Medtronic (NYSE:MDT) and UnitedHealthcare (NYSE:UNH) today touted first-year results from a 6,000-person analysis designed to compare hospital admission rates between people with diabetes using insulin pumps and people controlling their diabetes with multiple daily injections of insulin.
The study included people using Medtronic’s MiniMed 630G system, as well as previous iterations of the medtech giant’s insulin pumps.
The companies announced that people with diabetes using insulin pumps had 27% fewer preventable hospital admissions compared to participants using multiple daily injections of insulin.
“These positive results provide further evidence of the benefits of both automated insulin delivery and of value-based healthcare models” Hooman Hakami, EVP & president of Medtronic’s diabetes group, said in prepared remarks. “Through this unique partnership, Medtronic and UnitedHealthcare have demonstrated a commitment by both organizations to prioritize innovation that improves health outcomes and lowers healthcare costs.”
UnitedHealthcare and Medtronic inked a deal in 2016 to give UnitedHealthcare members with diabetes access to Medtronic’s insulin delivery devices. The one-year data reported today include measurements taken from July 2016 to June 2017. Medtronic’s latest insulin pump, the MiniMed 670G, was launched at the end of the study period and data from people using that system will be included in later analyses, according to Medtronic.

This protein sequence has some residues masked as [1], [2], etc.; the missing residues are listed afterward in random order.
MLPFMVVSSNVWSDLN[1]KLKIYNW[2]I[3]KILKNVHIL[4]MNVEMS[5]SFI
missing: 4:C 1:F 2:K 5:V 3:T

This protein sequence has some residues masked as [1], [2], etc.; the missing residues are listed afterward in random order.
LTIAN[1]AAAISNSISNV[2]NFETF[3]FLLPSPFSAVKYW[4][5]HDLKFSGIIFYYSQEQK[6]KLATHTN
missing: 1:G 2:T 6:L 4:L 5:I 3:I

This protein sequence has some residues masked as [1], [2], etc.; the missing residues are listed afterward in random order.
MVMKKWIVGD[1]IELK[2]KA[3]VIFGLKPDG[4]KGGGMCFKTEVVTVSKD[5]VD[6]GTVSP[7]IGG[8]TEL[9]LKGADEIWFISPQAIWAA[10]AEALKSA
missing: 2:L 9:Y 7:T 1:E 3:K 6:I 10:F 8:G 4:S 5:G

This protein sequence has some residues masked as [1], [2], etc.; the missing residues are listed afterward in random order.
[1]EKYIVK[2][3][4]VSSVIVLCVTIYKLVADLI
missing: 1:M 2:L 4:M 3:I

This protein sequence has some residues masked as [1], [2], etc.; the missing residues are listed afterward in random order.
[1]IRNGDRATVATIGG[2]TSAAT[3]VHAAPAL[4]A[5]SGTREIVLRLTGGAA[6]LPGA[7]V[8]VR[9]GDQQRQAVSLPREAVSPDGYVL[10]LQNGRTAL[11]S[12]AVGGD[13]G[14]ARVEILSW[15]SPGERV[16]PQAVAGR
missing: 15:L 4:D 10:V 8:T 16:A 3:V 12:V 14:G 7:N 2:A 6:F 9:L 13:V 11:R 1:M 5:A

“These results show that patients with diabetes can benefit from using insulin pumps and comprehensive support services, thereby increasing the quality of the care they receive and reducing hospital admissions as well as costs,” Dr. Peter Pronovost, CMO at UnitedHealthcare, added. “The first-year results are encouraging, and we will monitor patients using Medtronic pump therapies to ensure we continue to see improved quality of care, fewer hospitalizations, and lower costs.”
Steve MacMillan took over as CEO of Hologic in 2013, drawing on his experience at medtech titans like Stryker and Johnson & Johnson. Since then, Hologic has grown into a $3 billion business.
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